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After about a 2-month string of swift sedans and powerful trucks and SUVs for road tests, my latest test subject made an abrupt departure. Accompanying the first serious cold snap of winter was a Rosso red Fiat 500 Abarth.
Fiat 500s are always fun to drive, being small, maneuverable, quick and quite sports-car-like for a compact little coupe. It was, however, a bit of a culture shock to get out of the new Jeep Grand Cherokee Trackhawk, with its supercharged 707 horsepower and overpowering $90,000-worth of equipment, and into the Fiat 500, with its 1.4-liter 4-cylinder.
It was perfect timing, because the Rosso red Fiat resembled a Christmas tree ornament, so the weekend encompassing Christmas was just right.
The test-car’s Abarth status was earned by boosting the 1.4 and its MultiAir induction system with a turbocharger, which boosts its output from the standard 101-horsepower base engine to the turbocharged 160-horsepower Abarth power, with 183 foot-pounds of torque. The wonder of such a small, light car is that power output numbers that aren’t eye-popping can make the car truly come to life.
Besides, the sound forced out through the twin tailpipes is positively enchanting to a car zealot like me, drawing double-takes from pedestrians and nearby car occupants alike. The abrupt bark of the Abarth causes bystanders to take a quick glance, anticipating a road-racing sports car, and then doing a double-take when reality betrays the fact that it’s a cute but tiny little thing.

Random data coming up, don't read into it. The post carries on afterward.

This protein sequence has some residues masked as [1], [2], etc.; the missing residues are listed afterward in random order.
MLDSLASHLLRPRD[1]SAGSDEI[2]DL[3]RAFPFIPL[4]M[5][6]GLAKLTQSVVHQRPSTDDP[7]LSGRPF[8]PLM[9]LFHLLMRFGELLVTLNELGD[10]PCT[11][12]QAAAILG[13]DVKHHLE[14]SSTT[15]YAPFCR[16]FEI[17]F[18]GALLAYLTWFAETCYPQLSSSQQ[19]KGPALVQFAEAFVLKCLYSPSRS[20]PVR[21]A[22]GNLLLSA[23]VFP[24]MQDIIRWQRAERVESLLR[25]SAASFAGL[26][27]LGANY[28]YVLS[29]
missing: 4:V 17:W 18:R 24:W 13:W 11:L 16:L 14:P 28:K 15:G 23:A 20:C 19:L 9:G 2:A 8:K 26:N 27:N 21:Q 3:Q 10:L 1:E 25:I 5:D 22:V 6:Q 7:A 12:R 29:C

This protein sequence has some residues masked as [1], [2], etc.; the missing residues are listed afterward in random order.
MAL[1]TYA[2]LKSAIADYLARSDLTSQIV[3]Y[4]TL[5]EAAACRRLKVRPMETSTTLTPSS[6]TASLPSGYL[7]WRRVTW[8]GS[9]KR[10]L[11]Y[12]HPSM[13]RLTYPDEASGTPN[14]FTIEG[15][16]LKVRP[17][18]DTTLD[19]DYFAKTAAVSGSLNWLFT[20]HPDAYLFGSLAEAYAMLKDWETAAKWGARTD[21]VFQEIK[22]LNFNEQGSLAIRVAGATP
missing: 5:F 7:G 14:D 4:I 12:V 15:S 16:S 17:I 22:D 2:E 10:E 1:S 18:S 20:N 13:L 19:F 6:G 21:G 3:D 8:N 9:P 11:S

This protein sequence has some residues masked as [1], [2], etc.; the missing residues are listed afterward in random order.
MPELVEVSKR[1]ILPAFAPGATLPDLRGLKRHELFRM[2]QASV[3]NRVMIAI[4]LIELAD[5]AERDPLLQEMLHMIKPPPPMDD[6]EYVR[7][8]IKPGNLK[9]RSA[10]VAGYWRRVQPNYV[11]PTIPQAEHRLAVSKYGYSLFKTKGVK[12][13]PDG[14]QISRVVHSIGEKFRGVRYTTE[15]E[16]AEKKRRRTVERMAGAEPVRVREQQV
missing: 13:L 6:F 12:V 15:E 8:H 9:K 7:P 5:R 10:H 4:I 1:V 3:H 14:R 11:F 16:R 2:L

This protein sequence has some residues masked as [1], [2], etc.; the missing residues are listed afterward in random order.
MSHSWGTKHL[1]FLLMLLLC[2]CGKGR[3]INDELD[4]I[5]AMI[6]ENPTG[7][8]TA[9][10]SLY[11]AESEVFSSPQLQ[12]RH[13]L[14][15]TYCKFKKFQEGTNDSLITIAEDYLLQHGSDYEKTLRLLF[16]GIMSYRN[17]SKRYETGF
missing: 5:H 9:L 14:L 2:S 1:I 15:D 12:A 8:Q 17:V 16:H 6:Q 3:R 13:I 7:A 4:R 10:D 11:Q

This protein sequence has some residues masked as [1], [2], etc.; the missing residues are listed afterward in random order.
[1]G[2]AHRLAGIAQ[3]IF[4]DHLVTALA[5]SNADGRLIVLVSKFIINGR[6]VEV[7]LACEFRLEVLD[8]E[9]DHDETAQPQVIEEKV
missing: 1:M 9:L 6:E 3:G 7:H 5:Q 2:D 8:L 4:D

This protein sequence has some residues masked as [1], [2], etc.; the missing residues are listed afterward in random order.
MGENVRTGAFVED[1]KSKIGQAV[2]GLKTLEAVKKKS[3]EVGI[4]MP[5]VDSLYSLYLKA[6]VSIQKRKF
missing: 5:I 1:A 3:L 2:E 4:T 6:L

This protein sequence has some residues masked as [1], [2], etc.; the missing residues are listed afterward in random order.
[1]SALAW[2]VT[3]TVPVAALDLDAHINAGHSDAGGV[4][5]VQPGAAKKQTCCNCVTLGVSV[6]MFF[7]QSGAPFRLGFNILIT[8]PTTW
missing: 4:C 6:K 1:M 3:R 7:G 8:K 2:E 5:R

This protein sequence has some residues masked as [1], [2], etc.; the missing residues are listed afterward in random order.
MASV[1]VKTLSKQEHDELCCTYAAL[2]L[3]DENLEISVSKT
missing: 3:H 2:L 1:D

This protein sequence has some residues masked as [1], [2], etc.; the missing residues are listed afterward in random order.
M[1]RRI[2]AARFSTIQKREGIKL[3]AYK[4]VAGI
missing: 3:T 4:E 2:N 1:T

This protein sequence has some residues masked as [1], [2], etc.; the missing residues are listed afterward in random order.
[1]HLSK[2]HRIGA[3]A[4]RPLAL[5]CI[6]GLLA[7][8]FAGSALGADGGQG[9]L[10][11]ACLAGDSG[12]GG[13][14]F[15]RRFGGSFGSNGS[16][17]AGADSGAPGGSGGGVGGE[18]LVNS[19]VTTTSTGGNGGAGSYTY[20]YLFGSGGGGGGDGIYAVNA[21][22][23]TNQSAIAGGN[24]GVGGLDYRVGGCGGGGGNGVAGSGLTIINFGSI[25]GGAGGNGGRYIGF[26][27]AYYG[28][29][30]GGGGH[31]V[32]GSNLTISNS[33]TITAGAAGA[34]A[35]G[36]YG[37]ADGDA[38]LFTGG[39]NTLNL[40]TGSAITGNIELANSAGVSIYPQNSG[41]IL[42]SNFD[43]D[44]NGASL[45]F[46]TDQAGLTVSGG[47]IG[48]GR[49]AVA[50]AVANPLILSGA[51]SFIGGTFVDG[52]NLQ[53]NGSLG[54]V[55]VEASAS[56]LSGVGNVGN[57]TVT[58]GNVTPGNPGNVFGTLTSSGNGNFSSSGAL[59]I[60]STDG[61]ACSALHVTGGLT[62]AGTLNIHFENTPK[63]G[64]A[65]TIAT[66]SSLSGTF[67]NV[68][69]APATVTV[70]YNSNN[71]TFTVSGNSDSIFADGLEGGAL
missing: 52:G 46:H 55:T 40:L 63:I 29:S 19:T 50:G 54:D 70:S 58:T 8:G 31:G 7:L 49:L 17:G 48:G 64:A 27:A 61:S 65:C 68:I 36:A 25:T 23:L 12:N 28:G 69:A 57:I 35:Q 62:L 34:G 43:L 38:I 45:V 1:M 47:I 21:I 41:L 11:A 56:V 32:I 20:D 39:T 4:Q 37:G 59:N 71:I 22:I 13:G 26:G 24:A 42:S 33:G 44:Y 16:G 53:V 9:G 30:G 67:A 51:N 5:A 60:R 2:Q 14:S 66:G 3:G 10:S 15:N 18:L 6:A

The somewhat subtle deep red exterior was adorned with the familiar Abarth emblems, front, rear and both flanks, emblazoned with the scorpion, which is Abarth’s trademark. For inexpensive and fun driving efficiency, the Fiat 500 starts at a mere $19,995, and the fully-equipped Abarth test car cost only $23,970.
On the first day of my week-long test I suggested to my wife, Joan, that we should take the Fiat 500 Abarth for a little drive up the North Shore from Duluth, through Two Harbors on Hwy. 61, and on up to Castle Danger — my all-time favorite community name — where there is a restaurant called The Rustic Inn. This place is just north of two tunnels dug through the rocky mountainside high above Lake Superior, and it is always worth the trip with a creative menu and the absolute best pies on the face of the earth.